Wheatland Township residents soundly rejected all plans to build or lease space for a new Wheatland Township Administration Center Tuesday night, voting instead for “Option F: Do Nothing.”
It was a question that came up near the end of the meeting -- Why can't the township supervisor and assessor use space in the $3 million highway commissioner's building? -- that prompted the group of nearly 200 to vote to take no action by a landslide.
"It couldn't have turned out better," said Mike Crockett, who was one of group of residents who spearheaded an effort to pull the plug on the township board's plans to build a new $1.5 million town hall.
Options A through E allowed those in attendance at the special meeting, held at Plainfield East High School, to choose from a range of alternatives that included building new, buying an existing building, refurbishing the current township hall and renting office space.
Township Supervisor Todd Morse and Trustee Doug Haddad did not attend the meeting. Morse's wife Brenda did attend, and raised questions about the legality of the proceedings.
The groundswell to take no action began when Naperville resident Brian Blazina proposed the township sell the land at 103rd Street near Route 59, on which the new building was to have been built, and use the proceeds to update the existing facility.
His suggestion came after resident Katherine Havel and others questioned why the township could not share the facility the township highway department built three years ago on the same site as where the new town hall building was to be built.
The group had no ability to mandate that action, however, because the township and the highway department are two separate taxing bodies.
Residents from Plainfield, Naperville and unincorporated areas cast their votes by gathering near signs that represented their choice.
At the end of the night, 27 favored buying a building at 3420 Lacrosse Lane in Naperville, seven wanted to lease office space, two supported building a 3,800-square-foot center and more than 150 voted to "do nothing."
No one voted to retrofit the current town hall or to build the 7,300-square-foot building on 103rd Street, which had been approved by the township board.
Ben Nurczyk, of Naperville, said the board's plan was inappropriate given the current state of the economy.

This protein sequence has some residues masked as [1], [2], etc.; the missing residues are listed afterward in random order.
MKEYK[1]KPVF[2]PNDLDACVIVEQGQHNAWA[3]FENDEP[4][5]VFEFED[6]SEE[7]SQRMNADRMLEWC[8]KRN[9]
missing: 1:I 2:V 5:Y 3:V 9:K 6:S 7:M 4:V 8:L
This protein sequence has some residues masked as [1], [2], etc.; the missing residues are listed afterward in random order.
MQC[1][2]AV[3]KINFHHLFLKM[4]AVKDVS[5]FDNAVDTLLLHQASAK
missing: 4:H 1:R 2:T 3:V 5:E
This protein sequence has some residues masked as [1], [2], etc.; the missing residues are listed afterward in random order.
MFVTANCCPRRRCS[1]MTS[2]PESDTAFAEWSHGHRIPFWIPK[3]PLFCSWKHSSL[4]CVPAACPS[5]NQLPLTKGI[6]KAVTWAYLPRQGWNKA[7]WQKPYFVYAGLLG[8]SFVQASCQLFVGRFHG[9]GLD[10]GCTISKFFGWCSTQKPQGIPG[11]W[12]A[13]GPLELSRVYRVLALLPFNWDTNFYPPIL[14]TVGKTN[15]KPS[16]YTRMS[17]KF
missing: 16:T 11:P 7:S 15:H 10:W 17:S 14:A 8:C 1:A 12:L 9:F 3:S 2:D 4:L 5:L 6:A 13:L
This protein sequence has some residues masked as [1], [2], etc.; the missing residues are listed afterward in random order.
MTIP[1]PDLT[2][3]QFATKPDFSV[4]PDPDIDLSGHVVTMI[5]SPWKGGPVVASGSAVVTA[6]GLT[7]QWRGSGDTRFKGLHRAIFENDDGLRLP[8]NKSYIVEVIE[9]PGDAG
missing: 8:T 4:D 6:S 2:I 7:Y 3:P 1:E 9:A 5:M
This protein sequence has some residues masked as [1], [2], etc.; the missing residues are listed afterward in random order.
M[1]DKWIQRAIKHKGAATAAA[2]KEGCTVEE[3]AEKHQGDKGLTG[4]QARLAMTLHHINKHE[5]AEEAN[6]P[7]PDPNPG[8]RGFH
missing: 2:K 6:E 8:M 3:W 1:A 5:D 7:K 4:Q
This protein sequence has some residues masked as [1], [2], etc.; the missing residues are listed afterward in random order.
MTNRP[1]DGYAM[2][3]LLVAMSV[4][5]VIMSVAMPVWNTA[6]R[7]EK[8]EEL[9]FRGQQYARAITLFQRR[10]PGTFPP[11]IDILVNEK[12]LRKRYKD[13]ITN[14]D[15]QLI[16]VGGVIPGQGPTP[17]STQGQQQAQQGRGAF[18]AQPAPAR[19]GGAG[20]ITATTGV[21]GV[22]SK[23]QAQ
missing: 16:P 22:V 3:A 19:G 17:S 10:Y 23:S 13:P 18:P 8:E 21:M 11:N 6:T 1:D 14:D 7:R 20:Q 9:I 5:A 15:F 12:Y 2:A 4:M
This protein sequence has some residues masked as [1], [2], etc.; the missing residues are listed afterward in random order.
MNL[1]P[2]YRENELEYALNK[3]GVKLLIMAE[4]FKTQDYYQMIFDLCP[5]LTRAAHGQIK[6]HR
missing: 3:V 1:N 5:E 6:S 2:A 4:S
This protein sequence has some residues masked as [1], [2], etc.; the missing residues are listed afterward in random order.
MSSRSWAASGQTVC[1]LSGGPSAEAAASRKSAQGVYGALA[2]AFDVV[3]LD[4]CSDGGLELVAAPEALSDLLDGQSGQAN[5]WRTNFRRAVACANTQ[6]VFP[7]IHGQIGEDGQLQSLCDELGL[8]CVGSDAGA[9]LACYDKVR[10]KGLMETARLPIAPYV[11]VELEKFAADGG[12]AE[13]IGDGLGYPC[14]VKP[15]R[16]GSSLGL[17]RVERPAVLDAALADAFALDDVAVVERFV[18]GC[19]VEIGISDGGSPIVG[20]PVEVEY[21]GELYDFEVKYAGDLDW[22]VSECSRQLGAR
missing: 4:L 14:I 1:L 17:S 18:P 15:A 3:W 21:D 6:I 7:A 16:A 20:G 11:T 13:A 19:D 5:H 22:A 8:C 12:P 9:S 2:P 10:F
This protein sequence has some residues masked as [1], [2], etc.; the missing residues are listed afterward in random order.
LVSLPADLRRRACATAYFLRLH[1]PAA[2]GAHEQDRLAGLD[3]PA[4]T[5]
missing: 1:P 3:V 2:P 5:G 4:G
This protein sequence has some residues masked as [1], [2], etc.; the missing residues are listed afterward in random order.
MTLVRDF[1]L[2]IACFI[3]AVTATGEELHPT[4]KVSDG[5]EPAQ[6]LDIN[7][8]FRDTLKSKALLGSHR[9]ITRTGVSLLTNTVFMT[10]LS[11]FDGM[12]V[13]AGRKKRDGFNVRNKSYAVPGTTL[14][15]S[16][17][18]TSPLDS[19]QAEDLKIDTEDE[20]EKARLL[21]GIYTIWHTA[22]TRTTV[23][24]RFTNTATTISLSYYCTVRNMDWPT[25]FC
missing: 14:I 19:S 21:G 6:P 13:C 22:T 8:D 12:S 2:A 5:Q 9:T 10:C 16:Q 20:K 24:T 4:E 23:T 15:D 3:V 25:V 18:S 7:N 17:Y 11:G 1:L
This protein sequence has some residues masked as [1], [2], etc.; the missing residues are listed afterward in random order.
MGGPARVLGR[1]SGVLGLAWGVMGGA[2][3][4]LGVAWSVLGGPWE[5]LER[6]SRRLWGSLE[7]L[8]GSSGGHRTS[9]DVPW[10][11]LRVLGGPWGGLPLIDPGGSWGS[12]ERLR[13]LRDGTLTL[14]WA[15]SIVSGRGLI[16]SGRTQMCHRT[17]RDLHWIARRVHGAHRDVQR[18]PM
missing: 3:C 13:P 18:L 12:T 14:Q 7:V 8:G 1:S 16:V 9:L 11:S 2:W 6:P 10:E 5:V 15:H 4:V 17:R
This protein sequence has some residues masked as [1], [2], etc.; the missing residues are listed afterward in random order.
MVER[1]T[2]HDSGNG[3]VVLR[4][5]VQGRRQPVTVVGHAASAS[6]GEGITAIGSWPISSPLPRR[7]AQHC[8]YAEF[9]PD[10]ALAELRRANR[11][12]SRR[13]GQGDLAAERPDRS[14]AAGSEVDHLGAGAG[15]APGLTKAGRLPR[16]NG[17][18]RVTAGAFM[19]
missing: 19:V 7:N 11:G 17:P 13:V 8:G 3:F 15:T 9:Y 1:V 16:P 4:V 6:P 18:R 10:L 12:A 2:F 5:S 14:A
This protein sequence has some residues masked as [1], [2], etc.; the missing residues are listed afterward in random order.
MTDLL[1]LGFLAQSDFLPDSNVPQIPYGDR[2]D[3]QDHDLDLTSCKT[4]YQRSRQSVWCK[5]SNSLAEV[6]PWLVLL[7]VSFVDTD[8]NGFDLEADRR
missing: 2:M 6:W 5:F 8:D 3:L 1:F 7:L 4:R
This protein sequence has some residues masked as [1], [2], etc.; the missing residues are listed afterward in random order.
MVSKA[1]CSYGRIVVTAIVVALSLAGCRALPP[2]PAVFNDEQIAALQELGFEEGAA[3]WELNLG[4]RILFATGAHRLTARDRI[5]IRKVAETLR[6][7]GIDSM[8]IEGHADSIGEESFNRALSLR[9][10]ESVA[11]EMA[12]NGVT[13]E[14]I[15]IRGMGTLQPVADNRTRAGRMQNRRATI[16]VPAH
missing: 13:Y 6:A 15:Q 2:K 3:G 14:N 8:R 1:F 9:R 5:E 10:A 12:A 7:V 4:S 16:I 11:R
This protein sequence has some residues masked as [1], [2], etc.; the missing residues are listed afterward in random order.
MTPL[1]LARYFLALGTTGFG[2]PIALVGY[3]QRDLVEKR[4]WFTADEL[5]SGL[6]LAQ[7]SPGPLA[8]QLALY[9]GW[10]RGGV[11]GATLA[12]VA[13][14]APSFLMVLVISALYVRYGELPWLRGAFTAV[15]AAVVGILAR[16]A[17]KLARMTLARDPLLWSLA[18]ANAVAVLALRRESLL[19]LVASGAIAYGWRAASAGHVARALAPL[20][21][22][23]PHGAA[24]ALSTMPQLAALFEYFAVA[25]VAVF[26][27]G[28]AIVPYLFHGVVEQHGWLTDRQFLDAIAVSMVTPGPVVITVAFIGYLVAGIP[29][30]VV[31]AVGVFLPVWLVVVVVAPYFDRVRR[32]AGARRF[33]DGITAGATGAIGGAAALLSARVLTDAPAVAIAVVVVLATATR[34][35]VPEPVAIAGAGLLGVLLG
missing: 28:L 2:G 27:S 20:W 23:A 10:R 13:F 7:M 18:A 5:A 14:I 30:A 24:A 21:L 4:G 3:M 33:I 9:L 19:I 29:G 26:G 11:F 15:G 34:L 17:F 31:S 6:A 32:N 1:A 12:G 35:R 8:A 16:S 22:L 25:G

"If I went in and told my boss I’d like a better building to work in, what do you think he’d say?" Nurczyk said.
“I think the township officials need to understand how bad things are,” he said. “Houses are being boarded up, people are losing their homes. People are losing their homes. They need to do what mom and pop are doing right now and make do with what they have.”
A space analysis committee made up of residents Crockett, Deb Holscher and Rick Peabody and township board members Joe Hudetz and Frank King spent the summer evaluating the pros and cons of all of the options. Although Crockett supported buying the building on Lacrosse Lane, he said he was pleased by how the vote went.
“I wish these people would show up at every government meeting,” Crockett said.
Holscher agreed. “I’m thrilled,” she said. “The big message is ‘We’re watching.”
Holscher and Crockett were among those who first sought to stop plans for the $1.5 million building at the annual April town hall meeting. The movement grew from there, with residents seizing the opportunity to let the public decide the issue by using a state law that once a year lets registered voters cast ballots on issues at the town hall meeting.
Holscher said the decision to table any action until the two-acre parcel on 103rd Street is sold may give residents time to revisit alternatives that until now were deemed off the table, such as having township government share space with the highway department. The space study committee estimates the site may be worth about $350,000.
Or they could use the money from the sale to retrofit the existing town hall building. An estimate obtained by the space committee from JG Rock Construction of Naperville said it would cost about $700,000 remodel the current township building on 91st Street, which was built in 1977 as a machine garage.
Peabody had doubts about remodeling the existing building, citing problems with safety and meeting building codes.
“Putting any more money into that building is putting lipstick on a pig,” he said.
King, who also favored the new building, left the room shortly after “Option F” was added to the ballot.
Brenda Morse posed a series of questions about the legality of the meeting and whether the voters’ resolution would be binding.
“Not only is it authorized, it is a model” said Chicago attorney Doug Ibendahl, who provided legal counsel for the proceedings.
“I hope this will set an example for taxpayers all over the state,” he said.
What happened Tuesday night is the thing he loves about township government, Blazina said.
“That we were able to make a change on the spot is wonderful,” he said. “The great thing about township government is that electors do have a say, we can make a change.”